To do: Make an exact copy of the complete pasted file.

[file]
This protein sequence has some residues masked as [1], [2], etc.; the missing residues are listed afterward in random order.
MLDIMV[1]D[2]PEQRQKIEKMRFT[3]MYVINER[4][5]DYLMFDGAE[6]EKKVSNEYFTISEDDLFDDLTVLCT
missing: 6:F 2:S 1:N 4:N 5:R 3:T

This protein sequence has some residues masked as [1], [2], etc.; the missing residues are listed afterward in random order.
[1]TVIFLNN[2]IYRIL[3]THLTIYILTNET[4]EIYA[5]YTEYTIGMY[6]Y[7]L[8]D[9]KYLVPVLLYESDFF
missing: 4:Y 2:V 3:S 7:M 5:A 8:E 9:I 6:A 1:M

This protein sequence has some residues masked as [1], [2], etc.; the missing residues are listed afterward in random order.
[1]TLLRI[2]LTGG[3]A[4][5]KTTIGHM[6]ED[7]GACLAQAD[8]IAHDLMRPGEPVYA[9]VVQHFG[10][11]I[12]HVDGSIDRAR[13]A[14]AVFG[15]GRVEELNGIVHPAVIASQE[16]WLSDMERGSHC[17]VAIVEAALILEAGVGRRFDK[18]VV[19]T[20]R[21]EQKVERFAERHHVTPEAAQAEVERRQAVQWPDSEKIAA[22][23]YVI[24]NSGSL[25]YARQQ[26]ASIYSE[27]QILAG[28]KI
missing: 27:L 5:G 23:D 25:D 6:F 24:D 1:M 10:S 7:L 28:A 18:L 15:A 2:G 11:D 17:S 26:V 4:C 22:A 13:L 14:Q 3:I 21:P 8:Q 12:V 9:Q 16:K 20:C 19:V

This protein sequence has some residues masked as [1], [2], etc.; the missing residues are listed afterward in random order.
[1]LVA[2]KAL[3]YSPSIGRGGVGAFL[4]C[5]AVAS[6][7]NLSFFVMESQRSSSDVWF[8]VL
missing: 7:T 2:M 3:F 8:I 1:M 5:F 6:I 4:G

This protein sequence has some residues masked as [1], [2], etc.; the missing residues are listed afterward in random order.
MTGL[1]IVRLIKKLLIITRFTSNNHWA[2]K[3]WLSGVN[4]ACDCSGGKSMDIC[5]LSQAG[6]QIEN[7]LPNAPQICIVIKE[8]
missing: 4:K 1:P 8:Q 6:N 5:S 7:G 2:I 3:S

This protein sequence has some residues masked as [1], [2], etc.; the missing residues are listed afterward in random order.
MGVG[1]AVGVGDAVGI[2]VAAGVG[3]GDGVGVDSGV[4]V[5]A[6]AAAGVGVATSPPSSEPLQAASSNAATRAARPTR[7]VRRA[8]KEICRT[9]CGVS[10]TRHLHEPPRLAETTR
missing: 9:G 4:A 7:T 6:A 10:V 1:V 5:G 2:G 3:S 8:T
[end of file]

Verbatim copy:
This protein sequence has some residues masked as [1], [2], etc.; the missing residues are listed afterward in random order.
MLDIMV[1]D[2]PEQRQKIEKMRFT[3]MYVINER[4][5]DYLMFDGAE[6]EKKVSNEYFTISEDDLFDDLTVLCT
missing: 6:F 2:S 1:N 4:N 5:R 3:T

This protein sequence has some residues masked as [1], [2], etc.; the missing residues are listed afterward in random order.
[1]TVIFLNN[2]IYRIL[3]THLTIYILTNET[4]EIYA[5]YTEYTIGMY[6]Y[7]L[8]D[9]KYLVPVLLYESDFF
missing: 4:Y 2:V 3:S 7:M 5:A 8:E 9:I 6:A 1:M

This protein sequence has some residues masked as [1], [2], etc.; the missing residues are listed afterward in random order.
[1]TLLRI[2]LTGG[3]A[4][5]KTTIGHM[6]ED[7]GACLAQAD[8]IAHDLMRPGEPVYA[9]VVQHFG[10][11]I[12]HVDGSIDRAR[13]A[14]AVFG[15]GRVEELNGIVHPAVIASQE[16]WLSDMERGSHC[17]VAIVEAALILEAGVGRRFDK[18]VV[19]T[20]R[21]EQKVERFAERHHVTPEAAQAEVERRQAVQWPDSEKIAA[22][23]YVI[24]NSGSL[25]YARQQ[26]ASIYSE[27]QILAG[28]KI
missing: 27:L 5:G 23:D 25:D 6:F 24:D 1:M 10:S 7:L 28:A 18:L 15:A 2:G 11:D 17:S 26:V 4:C 22:A 13:L 14:Q 3:I 21:P 8:Q 12:V 9:Q 16:K 20:C 19:V

This protein sequence has some residues masked as [1], [2], etc.; the missing residues are listed afterward in random order.
[1]LVA[2]KAL[3]YSPSIGRGGVGAFL[4]C[5]AVAS[6][7]NLSFFVMESQRSSSDVWF[8]VL
missing: 7:T 2:M 3:F 8:I 1:M 5:F 6:I 4:G

This protein sequence has some residues masked as [1], [2], etc.; the missing residues are listed afterward in random order.
MTGL[1]IVRLIKKLLIITRFTSNNHWA[2]K[3]WLSGVN[4]ACDCSGGKSMDIC[5]LSQAG[6]QIEN[7]LPNAPQICIVIKE[8]
missing: 4:K 1:P 8:Q 6:N 5:S 7:G 2:I 3:S

This protein sequence has some residues masked as [1], [2], etc.; the missing residues are listed afterward in random order.
MGVG[1]AVGVGDAVGI[2]VAAGVG[3]GDGVGVDSGV[4]V[5]A[6]AAAGVGVATSPPSSEPLQAASSNAATRAARPTR[7]VRRA[8]KEICRT[9]CGVS[10]TRHLHEPPRLAETTR
missing: 9:G 4:A 7:T 6:A 10:V 1:V 5:G 2:G 3:S 8:T